The Hippo Pathway in Liver Homeostasis and Pathophysiology

Jordan H. Driskill, Duojia Pan

Research output: Contribution to journalReview articlepeer-review

35 Scopus citations


Studies of the regenerative capacity of the liver have converged on the Hippo pathway, a serine/threonine kinase cascade discovered in Drosophila and conserved from unicellular organisms to mammals. Genetic studies of mouse and rat livers have revealed that the Hippo pathway is a key regulator of liver size, regeneration, development, metabolism, and homeostasis and that perturbations in the Hippo pathway can lead to the development of common liver diseases, such as fatty liver disease and liver cancer. In turn, pharmacological targeting of the Hippo pathway may be utilized to boost regeneration and to prevent the development and progression of liver diseases. We review current insights provided by the Hippo pathway into liver pathophysiology. Furthermore, we present a path forward for future studies to understand how newly identified components of the Hippo pathway may control liver physiology and how the Hippo pathway is regulated in the liver.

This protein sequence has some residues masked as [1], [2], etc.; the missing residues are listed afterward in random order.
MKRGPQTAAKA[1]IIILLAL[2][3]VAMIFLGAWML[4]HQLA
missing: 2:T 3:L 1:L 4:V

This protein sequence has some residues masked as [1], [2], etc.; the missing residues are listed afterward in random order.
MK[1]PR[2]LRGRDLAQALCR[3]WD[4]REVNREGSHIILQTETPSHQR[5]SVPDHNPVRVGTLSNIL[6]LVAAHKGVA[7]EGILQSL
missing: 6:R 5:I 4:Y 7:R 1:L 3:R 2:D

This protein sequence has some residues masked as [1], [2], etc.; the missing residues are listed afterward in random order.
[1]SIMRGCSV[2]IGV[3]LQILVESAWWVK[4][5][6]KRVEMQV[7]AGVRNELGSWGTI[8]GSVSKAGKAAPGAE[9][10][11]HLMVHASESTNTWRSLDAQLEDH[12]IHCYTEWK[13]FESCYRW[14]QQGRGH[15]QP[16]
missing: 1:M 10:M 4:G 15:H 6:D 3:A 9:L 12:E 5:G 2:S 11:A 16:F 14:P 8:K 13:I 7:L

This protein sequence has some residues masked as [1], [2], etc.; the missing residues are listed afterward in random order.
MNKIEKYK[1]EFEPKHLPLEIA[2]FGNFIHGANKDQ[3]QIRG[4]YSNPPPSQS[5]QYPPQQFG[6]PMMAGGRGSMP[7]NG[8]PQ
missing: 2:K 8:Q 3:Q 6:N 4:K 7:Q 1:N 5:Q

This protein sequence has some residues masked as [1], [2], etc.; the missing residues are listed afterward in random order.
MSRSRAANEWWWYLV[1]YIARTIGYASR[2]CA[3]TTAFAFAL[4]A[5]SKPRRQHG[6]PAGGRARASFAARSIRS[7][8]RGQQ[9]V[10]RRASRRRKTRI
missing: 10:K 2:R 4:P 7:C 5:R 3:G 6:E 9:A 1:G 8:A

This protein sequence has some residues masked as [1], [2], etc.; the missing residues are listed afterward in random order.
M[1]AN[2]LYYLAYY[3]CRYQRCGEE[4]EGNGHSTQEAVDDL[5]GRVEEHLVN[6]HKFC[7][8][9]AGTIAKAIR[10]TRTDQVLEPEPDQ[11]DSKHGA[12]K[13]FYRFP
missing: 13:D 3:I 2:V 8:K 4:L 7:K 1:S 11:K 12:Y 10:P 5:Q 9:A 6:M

Original languageEnglish (US)
Pages (from-to)299-322
Number of pages24
JournalAnnual Review of Pathology: Mechanisms of Disease
StatePublished - Jan 24 2021


  • Fatty liver disease
  • Hippo pathway
  • Liver cancer
  • Metabolism
  • Regeneration
  • Yap/taz

ASJC Scopus subject areas

  • Pathology and Forensic Medicine


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